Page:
Mechanics' Institute Chess Room Newsletter

by John Donaldson


 
Gens Una Sumus!

Mechanics’ Institute Chess Club Newsletter #791
June 23, 2017

I have always thought of the St. Louis Chess Club and the World Chess Hall of Fame as the Mecca and Medina of chess. Every chessplayer hopes to get there one day.

The Mechanics Institute of San Francisco is the Jerusalem. Mechanics Institute serves as this hub of chess culture where giants from ancient and modern times come to test themselves.  Walking in the architecture, the boards, pieces, and even the air is thick with history.

—Adisa Banjoko in an article on the Mechanics' Chess Club, at US Chess online

1) Mechanics Institute Chess Club News

International Master Elliot Winslow, FIDE Master Josiah Stearman and National Masters Tenzing Shaw and Derek O’Connor are tied for first with 4½ from 5 in the Summer Tuesday Night Marathon. Three rounds remain for the 123-player field.


From round 5 of the Summer Tuesday Night Marathon:
White to move (Shaw–Diaz after 26...Kh8)White to move (Shaw–Diaz after 34...Bg8)
Black to move (Uzzaman–O'Connor after 22 g4)Black to move (Uzzaman–O'Connor after 32 Ba4)
White to move (Melville–Ivanov after 14...N7f6)Black to move (Vickers–Clemens after 15 Bf4)
Black to move (Vickers–Clemens after 20 Qe4)White to move (Vickers–Clemens after 28...Re7)
White to move (Touset–Tamadong after 24...Rc8)White to move (Adkins–Robertson after 53...Kc5)
White to move (Baer–Casares after 44...h2)For the solutions, see the game scores for round 5.

National Master Conrado Diaz won the 39-player 17th William Addison Memorial last Saturday with a score of 5½ from 6. Arthur Ismakov and visiting English Expert Robert Heaton shared second with 5 points, followed by National Master Mike Arne and improving young Ethan Boldi with 4½.


Wednesday Night Blitz results for June 14.

There were 16 players; the results were

1st – NM Josiah Stearman – 10½ pts
2nd – NM Derek O’Connor – 9½ pts
3rd – Kaustubh Pimutker – 7½ pts


The US entry in the World Team Championship, headed by Walnut Creek Grandmaster Sam Shankland (who drew world top 10 player Ding Liren in a game where he was better), is struggling with one match win, two losses and two draws with four rounds left to be played. The team has not adapted well to the 12-hour time difference (the event is being played in Siberia) and will need a strong finish to move up in the standings.


Mechanics’ old-timers remember the days when every table in the Chess Room had a beautiful and distinctive wooden chess set up for play. Those days are long gone, but it is possible to buy a replica of the famous Mechanics’ chess set, thanks to House of Staunton. The massive set, which is available in different woods, can be purchased here. Your purchase benefits the Mechanics’Institute Chess Club, which receives a royalty for each set sold.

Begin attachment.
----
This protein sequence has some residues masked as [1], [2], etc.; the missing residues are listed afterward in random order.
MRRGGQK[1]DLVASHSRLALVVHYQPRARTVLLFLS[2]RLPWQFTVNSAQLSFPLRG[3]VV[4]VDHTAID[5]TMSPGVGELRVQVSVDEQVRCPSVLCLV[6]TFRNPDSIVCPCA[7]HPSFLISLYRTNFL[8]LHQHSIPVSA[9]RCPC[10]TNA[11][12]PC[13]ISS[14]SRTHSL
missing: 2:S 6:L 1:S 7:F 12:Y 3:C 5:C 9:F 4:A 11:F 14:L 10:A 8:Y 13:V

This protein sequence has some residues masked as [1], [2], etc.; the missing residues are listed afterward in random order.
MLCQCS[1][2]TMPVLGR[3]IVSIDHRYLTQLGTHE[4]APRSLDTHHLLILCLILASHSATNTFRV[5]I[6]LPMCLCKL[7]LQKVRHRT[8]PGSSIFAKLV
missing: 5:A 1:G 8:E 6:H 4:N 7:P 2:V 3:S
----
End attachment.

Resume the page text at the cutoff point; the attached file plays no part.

Lauren Goodkind writes:

Several weeks ago, I published my chess book 50 Poison Pieces, which is available for purchase here.

I created 50 puzzles for the book; they are intended primarily for chess players who are learning basic tactics. The book took 1½ years to write. In addition, I have also have a website, where I created about 500 puzzles for beginners (registration required).

We believe this is the first chess book written by a female chess player living in the Bay Area.

2) June 2017 FIDE Ratings

The latest FIDE rating lists has some changes in the top 10, with Shakhriyar Mammadyarov and Ding Liren moving up to this select group. This is the first time “Shak” has been rated 2800. The US has three players in the top ten, the only country with more than one. Supporting them are Alex Onischuk, Sam Shankland, Gata Kamsky, Varuzhan, Ray Robson and Jeffery Xiong who are all the rated in the top 100 players in the world. It’s possible that the United States had a similar number in the early 1970s, but having nine individuals in this select group is definitely the most in the past 40 years.

While the United States has the edge at the very top, Russia is still way ahead of everyone in depth with almost a quarter (21) of the top 100 players in the world. China has nine players, including seven over 2695 FIDE, while India has seven and Ukraine six.

Top 25
1. Carlsen NOR 2832
2. So USA 2812
3. Kramnik RUS 2808
4. Caruana USA 2805
5. Mamedyarov AZE 2800
6. Vachier-Lagrave FRA 2795
7. Aronian ARM 2793
8. Anand IND 2786
9. Nakamura USA 2785
10. Ding Liren CHN 2783
11. Karjakin RUS 2781
12. Giri NED 2771
13. Grischuk RUS 2761
14. Svidler RUS 2756
15. Yu Yangyi CHN 2749
16. Topalov BUL 2749
17. Eljanov UKR 2739
18. Dominguez Perez CUB 2739
19. Ivanchuk UKR 2738
20. Harikrishna IND 2737
21. Navara CZE 2737
22. Adams ENG 2736
23. Nepomniachtchi RUS 2732
24. Wojtaszek POL 2730
25. Wei Yi CHN 2728

Top 10 Female players
1. Hou Yifan CHN 2666
2. Ju Wenjun CHN 2583
3. A. Muzychuk UKR 2569
4. Koneru IND 2557
5. M. Muzychuk UKR 2546
6. Cmilyte LTU 2539
7. Lagno RUS 2539
8. Kosteniuk RUS 2537
9. Harika IND 2535
10. Dzagnidze GEO 2533

The highest-rated U.S. women and the only ones rated in the top 100 in the world are Irina Krush, who is number 41 at 2435, and Anna Zatonskih, number 49 at 2417. One positive sign for the future are the five U.S. Girls who are rated in the top 50 female players in the world under 21, headed by Jennifer Yu (born 2002), rated 2319 FIDE.

Top 10 Juniors
This is one category where the U.S. really shines, with two players in the top ten and nine in the top 100 juniors in the world under 21.

1. Wei Yi 1999 CHN 2728